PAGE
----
What Is Considered Creditor Harassment?

Creditor harassment can take many forms. Repetitive phone calls, foul language, threats, and any other behavior used to annoy, abuse, or harass you can be considered creditor harassment.

The Fair Debt Collection Practices Act (FDCPA) makes creditor harassment illegal, so it is important for you to know your rights when a creditor calls.

When Can Debt Collectors Contact Me?

Debt collectors can only contact you after 8 a.m. and before 9 p.m. unless you agree to receive calls at other times. If you tell a debt collector that you are not allowed to take calls at work, they cannot contact you there.

Also, if you ask a debt collector to stop contacting you in writing, the collection company can only contact you to confirm your request or inform you of its plans to take specific action against you (e.g., filing a lawsuit).

How Many Calls from a Debt Collector Is Considered Harassment?

According to the Consumer Financial Protection Bureau (CFPB), “federal law doesn’t give a specific limit on the number of calls a debt collector can place to you.”

Nevertheless, creditors may not call you more than 7 times within 7 consecutive days or call you within 7 days of talking to you about the debt.

If your creditor calls you multiple times a day or continues calling even after you answer the phone and speak with them, you are likely facing creditor harassment.

What Can I Do If a Creditor Is Harassing Me?

If you believe a debt collector is harassing you, you can submit a complaint with the CFPB online or by calling (855) 411-CFPB (2372). You can also contact your state’s attorney general or get help from an attorney near you. Keep records of all contact with the debt collector and document your debt collector’s illegal behavior by keeping a harassment log.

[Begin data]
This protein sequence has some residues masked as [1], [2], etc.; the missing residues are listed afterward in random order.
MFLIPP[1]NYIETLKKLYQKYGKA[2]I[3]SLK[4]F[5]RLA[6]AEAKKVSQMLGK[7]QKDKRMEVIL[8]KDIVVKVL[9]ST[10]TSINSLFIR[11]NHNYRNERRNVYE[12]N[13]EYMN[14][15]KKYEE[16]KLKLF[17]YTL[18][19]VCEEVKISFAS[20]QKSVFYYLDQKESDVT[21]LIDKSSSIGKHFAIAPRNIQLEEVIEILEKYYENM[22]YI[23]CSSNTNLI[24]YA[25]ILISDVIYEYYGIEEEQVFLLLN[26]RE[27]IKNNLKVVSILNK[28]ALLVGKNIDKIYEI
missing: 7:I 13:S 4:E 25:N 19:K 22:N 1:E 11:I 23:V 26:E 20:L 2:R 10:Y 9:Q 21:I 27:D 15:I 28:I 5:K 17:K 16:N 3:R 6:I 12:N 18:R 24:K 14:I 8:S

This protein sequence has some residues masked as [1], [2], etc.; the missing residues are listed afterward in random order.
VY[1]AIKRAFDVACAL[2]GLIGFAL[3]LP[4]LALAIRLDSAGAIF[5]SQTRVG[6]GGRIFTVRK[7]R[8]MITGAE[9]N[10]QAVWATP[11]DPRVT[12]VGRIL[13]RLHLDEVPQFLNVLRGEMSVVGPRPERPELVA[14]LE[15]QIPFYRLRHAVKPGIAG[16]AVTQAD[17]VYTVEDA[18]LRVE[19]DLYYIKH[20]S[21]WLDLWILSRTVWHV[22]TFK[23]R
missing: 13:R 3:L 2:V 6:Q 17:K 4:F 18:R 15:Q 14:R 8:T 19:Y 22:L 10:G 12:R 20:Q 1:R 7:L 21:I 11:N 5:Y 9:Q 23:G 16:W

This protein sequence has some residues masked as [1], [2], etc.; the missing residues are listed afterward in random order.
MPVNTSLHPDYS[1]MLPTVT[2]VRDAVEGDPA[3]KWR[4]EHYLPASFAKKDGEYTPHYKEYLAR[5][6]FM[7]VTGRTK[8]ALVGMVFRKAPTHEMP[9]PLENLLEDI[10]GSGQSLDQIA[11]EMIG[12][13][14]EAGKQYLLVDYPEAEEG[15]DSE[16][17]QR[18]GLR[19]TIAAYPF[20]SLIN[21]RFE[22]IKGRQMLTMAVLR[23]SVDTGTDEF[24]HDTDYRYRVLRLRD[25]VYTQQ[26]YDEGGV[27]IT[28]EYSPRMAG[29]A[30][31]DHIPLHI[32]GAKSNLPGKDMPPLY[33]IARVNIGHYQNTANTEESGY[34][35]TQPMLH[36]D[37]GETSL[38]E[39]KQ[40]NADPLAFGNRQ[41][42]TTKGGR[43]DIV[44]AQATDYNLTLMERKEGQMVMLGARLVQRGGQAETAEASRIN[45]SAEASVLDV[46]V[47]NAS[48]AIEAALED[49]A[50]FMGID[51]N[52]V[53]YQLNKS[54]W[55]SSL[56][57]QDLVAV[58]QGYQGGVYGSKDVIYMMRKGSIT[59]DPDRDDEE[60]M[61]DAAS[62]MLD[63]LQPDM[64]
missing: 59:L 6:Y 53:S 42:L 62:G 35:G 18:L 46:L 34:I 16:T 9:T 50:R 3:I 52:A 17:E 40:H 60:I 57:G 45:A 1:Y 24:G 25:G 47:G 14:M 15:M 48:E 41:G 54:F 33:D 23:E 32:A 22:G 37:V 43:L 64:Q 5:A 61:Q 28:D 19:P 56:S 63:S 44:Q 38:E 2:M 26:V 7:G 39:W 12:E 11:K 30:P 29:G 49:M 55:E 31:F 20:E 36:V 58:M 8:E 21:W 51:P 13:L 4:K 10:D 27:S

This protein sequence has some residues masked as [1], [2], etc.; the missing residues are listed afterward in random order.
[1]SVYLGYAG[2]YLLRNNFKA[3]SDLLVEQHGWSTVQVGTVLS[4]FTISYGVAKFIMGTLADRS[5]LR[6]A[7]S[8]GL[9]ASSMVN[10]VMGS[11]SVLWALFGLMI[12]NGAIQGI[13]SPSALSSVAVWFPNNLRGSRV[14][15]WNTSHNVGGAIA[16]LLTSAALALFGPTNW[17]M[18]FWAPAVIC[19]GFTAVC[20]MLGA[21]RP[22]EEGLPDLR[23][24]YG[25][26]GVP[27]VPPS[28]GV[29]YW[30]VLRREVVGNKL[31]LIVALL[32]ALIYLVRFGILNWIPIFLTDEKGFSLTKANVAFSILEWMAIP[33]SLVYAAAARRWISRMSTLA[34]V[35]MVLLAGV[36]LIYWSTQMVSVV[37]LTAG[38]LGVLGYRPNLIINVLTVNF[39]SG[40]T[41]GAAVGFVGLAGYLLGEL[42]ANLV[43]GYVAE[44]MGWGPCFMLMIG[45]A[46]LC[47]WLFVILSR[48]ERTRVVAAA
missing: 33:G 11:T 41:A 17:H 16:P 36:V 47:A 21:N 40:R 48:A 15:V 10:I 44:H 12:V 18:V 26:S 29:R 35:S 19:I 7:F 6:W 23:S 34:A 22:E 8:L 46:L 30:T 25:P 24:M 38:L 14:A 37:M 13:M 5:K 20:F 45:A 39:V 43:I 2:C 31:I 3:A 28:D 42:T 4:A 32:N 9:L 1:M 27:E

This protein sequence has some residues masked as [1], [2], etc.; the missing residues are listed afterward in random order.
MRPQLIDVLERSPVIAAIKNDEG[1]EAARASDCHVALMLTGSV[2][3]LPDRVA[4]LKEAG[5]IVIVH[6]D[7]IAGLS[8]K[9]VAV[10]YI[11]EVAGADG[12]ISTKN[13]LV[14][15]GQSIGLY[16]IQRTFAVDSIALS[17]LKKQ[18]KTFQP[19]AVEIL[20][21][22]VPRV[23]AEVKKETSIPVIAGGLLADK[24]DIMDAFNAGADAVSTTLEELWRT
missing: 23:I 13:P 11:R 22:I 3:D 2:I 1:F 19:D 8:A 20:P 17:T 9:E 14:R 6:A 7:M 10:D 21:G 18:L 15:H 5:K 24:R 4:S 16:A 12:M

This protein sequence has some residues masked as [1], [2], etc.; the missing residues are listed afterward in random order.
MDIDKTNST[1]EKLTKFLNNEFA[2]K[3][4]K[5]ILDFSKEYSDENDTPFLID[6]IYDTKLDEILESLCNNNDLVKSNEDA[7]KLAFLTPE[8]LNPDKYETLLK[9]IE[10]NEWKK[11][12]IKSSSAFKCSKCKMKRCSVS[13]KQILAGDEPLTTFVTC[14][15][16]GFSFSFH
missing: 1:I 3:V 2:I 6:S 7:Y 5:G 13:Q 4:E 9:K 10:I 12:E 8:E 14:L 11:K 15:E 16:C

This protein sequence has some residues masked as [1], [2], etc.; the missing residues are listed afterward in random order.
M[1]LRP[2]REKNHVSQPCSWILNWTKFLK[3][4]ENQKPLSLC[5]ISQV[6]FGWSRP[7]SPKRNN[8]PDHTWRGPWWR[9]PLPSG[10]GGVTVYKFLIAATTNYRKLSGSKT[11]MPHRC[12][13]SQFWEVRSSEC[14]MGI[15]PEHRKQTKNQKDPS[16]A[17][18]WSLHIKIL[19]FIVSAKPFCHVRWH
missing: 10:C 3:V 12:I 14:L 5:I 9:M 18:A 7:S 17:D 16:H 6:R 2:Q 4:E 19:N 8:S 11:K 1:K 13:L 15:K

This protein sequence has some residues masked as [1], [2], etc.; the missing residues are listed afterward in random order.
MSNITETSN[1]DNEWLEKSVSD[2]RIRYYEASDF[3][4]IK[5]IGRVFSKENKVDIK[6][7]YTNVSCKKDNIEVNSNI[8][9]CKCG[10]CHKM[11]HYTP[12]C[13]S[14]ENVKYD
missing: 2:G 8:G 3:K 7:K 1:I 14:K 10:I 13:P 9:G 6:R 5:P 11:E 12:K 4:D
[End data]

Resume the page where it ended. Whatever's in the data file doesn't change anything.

Remember that you can always ask your creditor to stop contacting you by writing a letter. Keep in mind that asking your creditor to stop contacting you does not stop the creditor from finding other ways to collect the debt.

Even if you successfully sue your debt collector for creditor harassment, you will still be responsible for paying your debt.

For some people, filing for bankruptcy is the best solution to creditor harassment and related problems. Creditors cannot attempt to collect on a debt after it has been discharged in bankruptcy, and you will no longer be liable for most debts.

If a creditor continues to contact you or try to collect after you file for bankruptcy, they are not only violating the FDCPA but also federal bankruptcy law. Your attorney can help you hold them accountable.

To get a fresh start via bankruptcy or file suit against a debt collector in a severe case of creditor harassment, look no further than Busch, Reed, Jones & Leeper, P.C.

We know what it takes to defend your rights, protect your future, and provide you with the legal help you need. Our team has more than 150 years of combined professional experience, and we offer free consultations to help you get started.

For small-town prices with big city experience, please call us at (770) 629-0154 or contact us online today.